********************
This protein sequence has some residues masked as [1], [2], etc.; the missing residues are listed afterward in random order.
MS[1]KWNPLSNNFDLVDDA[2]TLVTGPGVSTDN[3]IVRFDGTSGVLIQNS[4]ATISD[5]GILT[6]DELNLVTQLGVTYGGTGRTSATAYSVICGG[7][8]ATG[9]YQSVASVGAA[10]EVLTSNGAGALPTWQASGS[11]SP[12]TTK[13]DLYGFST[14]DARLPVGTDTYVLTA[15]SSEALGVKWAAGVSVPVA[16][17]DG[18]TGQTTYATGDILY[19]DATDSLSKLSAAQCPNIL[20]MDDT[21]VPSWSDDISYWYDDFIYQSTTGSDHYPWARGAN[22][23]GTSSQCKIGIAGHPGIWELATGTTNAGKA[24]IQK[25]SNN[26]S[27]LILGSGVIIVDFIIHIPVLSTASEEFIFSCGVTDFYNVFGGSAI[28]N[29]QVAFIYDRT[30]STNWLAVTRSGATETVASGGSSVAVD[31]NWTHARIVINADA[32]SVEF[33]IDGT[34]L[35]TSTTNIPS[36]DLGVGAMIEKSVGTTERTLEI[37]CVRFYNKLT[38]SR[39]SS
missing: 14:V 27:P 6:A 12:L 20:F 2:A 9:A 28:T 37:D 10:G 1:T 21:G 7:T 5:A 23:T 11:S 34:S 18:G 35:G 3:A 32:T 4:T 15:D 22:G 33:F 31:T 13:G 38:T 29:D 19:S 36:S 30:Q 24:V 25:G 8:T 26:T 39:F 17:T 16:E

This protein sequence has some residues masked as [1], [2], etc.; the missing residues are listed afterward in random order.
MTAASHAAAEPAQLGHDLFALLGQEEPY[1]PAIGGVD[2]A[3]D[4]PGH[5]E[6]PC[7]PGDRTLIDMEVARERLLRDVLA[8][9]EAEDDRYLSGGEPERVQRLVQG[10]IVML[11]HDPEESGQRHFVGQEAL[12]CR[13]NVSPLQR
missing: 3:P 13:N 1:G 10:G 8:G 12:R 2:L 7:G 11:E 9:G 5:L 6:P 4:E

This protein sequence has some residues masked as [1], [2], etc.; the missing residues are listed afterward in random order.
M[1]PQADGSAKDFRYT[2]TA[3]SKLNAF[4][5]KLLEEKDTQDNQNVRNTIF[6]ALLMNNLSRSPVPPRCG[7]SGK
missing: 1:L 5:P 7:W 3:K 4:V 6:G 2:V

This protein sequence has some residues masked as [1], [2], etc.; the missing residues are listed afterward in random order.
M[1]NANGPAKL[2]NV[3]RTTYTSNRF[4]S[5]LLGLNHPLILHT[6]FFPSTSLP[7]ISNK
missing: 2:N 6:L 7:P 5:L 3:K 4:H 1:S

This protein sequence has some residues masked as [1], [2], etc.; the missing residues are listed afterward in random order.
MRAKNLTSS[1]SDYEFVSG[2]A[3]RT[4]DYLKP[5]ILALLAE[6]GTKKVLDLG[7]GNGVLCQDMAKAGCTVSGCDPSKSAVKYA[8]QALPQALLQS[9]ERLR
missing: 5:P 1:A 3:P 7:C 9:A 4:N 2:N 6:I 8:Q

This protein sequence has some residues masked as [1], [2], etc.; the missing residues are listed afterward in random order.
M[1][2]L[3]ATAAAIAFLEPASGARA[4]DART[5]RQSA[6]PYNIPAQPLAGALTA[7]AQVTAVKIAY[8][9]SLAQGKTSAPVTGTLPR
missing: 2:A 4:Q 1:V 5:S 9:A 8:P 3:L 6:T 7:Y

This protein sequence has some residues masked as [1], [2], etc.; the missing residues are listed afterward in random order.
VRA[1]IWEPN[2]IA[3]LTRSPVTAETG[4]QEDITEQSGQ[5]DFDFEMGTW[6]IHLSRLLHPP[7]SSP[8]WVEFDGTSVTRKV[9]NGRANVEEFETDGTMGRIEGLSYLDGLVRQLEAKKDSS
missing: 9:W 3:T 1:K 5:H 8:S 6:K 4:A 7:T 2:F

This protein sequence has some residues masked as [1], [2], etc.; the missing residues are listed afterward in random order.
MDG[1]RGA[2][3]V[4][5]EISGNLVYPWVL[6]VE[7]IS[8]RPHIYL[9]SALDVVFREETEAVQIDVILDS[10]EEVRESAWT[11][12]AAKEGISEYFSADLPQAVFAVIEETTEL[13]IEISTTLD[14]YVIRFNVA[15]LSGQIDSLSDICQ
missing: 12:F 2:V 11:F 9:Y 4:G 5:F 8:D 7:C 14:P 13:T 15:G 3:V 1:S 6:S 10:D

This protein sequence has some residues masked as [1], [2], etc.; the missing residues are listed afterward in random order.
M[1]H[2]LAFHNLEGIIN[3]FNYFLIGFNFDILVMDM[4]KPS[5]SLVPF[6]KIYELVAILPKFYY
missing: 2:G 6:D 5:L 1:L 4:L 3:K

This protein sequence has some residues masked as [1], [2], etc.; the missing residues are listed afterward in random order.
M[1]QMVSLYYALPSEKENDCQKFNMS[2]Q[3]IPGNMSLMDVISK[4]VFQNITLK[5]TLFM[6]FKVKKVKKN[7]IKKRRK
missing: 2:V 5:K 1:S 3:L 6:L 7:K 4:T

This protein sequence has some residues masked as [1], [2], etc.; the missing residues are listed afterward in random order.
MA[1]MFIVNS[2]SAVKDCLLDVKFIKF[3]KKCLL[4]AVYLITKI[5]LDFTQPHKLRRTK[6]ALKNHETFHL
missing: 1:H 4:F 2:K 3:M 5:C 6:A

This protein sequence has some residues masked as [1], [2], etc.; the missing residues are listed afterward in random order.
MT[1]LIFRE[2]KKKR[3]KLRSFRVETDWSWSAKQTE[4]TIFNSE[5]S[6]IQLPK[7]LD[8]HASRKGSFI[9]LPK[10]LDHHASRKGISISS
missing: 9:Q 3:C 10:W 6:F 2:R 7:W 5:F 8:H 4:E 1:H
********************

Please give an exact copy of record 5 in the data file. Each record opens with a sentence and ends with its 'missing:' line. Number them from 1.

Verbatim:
This protein sequence has some residues masked as [1], [2], etc.; the missing residues are listed afterward in random order.
MRAKNLTSS[1]SDYEFVSG[2]A[3]RT[4]DYLKP[5]ILALLAE[6]GTKKVLDLG[7]GNGVLCQDMAKAGCTVSGCDPSKSAVKYA[8]QALPQALLQS[9]ERLR
missing: 5:P 1:A 3:P 7:C 9:A 4:N 2:N 6:I 8:Q